Most expensive sheep ever sold fetches £367,500 at auction

Previous record sale was £231,000

Rory Sullivan
Friday 28 August 2020 10:59
Comments
Double Diamond sold for a record £367,500 at auction on 27 August, 2020.
Double Diamond sold for a record £367,500 at auction on 27 August, 2020.

A Texel lamb has become the world’s most expensive sheep after being sold for nearly £368,000 at an auction in Scotland.

The sheep, called Double Diamond, went for 350,000 guineas (£367,500) on Thursday at the Scottish National Texel Sale in Lanark, Scotland.

The bidding started at £10,500 before rising dramatically amid fierce competition between different consortiums.

The final bid, which was made by a partnership of three buyers, set “a new UK and world record price for a sheep”, according to a statement on the Texel Sheep Society’s website.

Double Diamond, which was sold by Charlie Boden from Cheshire, is an embryo-bred lamb.

A spokesperson for the Texel Sheep Society told The Independent: "An ‘embryo bred’ lamb is a lamb which is the result of embryo transfer (a form of IVF) in livestock in which the female animal is artificially inseminated and then embryos collected from her six days later and implanted in to surrogate mothers."

"It is done to maximise the genetic progress within a flock by maximising the number of progeny from the best animals," they added.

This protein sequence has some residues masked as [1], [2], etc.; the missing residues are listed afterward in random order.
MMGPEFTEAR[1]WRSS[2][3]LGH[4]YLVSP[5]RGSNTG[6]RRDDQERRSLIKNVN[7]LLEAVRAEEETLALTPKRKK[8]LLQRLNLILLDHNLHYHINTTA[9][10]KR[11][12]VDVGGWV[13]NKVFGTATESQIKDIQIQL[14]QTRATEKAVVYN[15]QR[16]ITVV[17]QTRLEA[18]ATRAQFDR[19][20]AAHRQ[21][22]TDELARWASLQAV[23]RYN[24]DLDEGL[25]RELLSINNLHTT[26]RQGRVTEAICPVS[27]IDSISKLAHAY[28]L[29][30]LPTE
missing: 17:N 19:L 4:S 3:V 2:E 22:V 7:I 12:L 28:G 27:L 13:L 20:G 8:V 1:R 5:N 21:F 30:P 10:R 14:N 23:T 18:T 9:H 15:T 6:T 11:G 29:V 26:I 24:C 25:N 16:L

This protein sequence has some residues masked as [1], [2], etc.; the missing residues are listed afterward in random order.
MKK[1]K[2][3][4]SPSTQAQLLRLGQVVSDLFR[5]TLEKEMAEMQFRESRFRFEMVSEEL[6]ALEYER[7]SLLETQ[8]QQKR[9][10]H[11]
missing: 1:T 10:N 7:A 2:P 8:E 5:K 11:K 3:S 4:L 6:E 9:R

The previous record price paid for a sheep was the £231,000 that was spent on an eight-month-old Texel tup in Lanark in August 2009.

At the auction on Thursday, 19 sheep sold for more than £10,500 and the second most expensive sheep of the day fetched 65,000 guineas (£68,250).

Most farm livestock is still sold at auction in guineas, a unit of currency which is worth around £1.05.

Originating from the island of Texel in the Netherlands, the Texel sheep breed is popular among British farmers because of the high quality of its meat.

Register for free to continue reading

Registration is a free and easy way to support our truly independent journalism

By registering, you will also enjoy limited access to Premium articles, exclusive newsletters, commenting, and virtual events with our leading journalists

Already have an account? sign in

By clicking ‘Register’ you confirm that your data has been entered correctly and you have read and agree to our Terms of use, Cookie policy and Privacy notice.

This site is protected by reCAPTCHA and the Google Privacy policy and Terms of service apply.

Join our new commenting forum

Join thought-provoking conversations, follow other Independent readers and see their replies

Comments

Thank you for registering

Please refresh the page or navigate to another page on the site to be automatically logged inPlease refresh your browser to be logged in